TAHOE NUGGET #242: FATE OF LANSFORD HASTINGS & BRAZIL
If you ever hear about Portuguese-speaking Brazilians dressing up in American Confederate uniforms, waving the Rebel flag, wearing Southern-belle skirts, and playing the banjo at a Fourth of July barbecue, one of the people you can blame is Lansford W. Hastings. Anyone familiar with the Donner Party story will remember Hastings. He is often cast as the villain in that tragic tale.
Young Brazilian, descendant of an American Confederate family, circa 1998.
In early November 1846, members of the Donner Party were trapped east of the Sierra Nevada by deep snow. One of the reasons that their wagon train was attempting to cross the mountains so late in the season is because Lansford Hastings, a California land promoter and lawyer, had convinced leaders in the Donner group to take his untried shortcut through the Wasatch Mountains in Utah.
In 1845 Hastings had published a popular overland trail guide to the Pacific, a book that promoted the virtues of the land, climate, and health found in California and the Oregon Coast. He traveled from Ohio to New York City giving lectures and hawking his book, “The Emigrants’ Guide to Oregon and California.”
Lansford Hastings’ guidebook to California contained just about everything you needed to know to travel west in a covered wagon. In person, however, Hastings persuaded three wagon trains to try an untested route which was only suitable for horses or pack animals. Following Hastings was a mistake that cost the Donner Party dearly in lost time and provisions.
In New York City he met Mormon leader Sam Brannan who was preparing a ship to carry Latter Day Saints to the West Coast. Hastings tried to persuade Brannan to bring his followers to California’s Sacramento Delta region where Hastings was hoping to establish a settlement on a Mexican land grant, in the manner of John Sutter’s fort.
Mormon Sam Brannan and nearly 250 Latter Day Saints sailed from New York City to San Francisco onboard the ship Brooklyn, arriving in July 1846. Brannan and his followers were hoping to start a Mormon settlement in California, but the Mexican-American War foiled their plans. As a professional printer and journalist, he started the California Star newspaper in San Francisco. After gold was discovered in early 1848, Brannan became California’s first millionare, a boozer, womanizer, and an ex-Mormon.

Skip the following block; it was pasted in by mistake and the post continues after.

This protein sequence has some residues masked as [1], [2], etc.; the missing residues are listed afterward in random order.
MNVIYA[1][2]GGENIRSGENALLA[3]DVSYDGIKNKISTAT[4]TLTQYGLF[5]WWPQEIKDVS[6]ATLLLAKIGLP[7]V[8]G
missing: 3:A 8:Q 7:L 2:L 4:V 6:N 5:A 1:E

Lansford Hastings’ message was perfectly timed as it fit in with a growing political push toward westward expansion, and an almost religious exhortation that inspired frontier families to search out new land. Everyone was swelling with the notion of American Exceptionalism and driven by the concept of Manifest Destiny.
In the years between 1840 and 1845, the total number of emigrants that traveled from the United States overland to the Mexican province of California was just 325. But in 1846 alone, at least 1,500 people took on the grueling, often deadly California Trail.
Spirit of Manifest Destiny, an 1872 painting by John Nash, represented the modernization of the new West. Columbia, who’s stringing telegraph wire and carrying a school book, illuminates the darkness of untamed wilderness and leads progress, technology and civilization westward.
There were plenty of people involved in the Donner Party’s trajectory to disaster, but historians often label Hastings as the “bad guy.” Technically, there should have been nothing wrong with Hastings promoting a new cutoff that would save time and distance. Others were also developing alternate routes and parts of the California Trail changed frequently during the 1840s, but Hastings failed to lead the late arriving Donner Party through his cutoff and they were abandoned to their fate. Hastings tendency to improvise as he went and overstate his knowledge of geography led directly to the Donner Party tragedy and tarnished his reputation.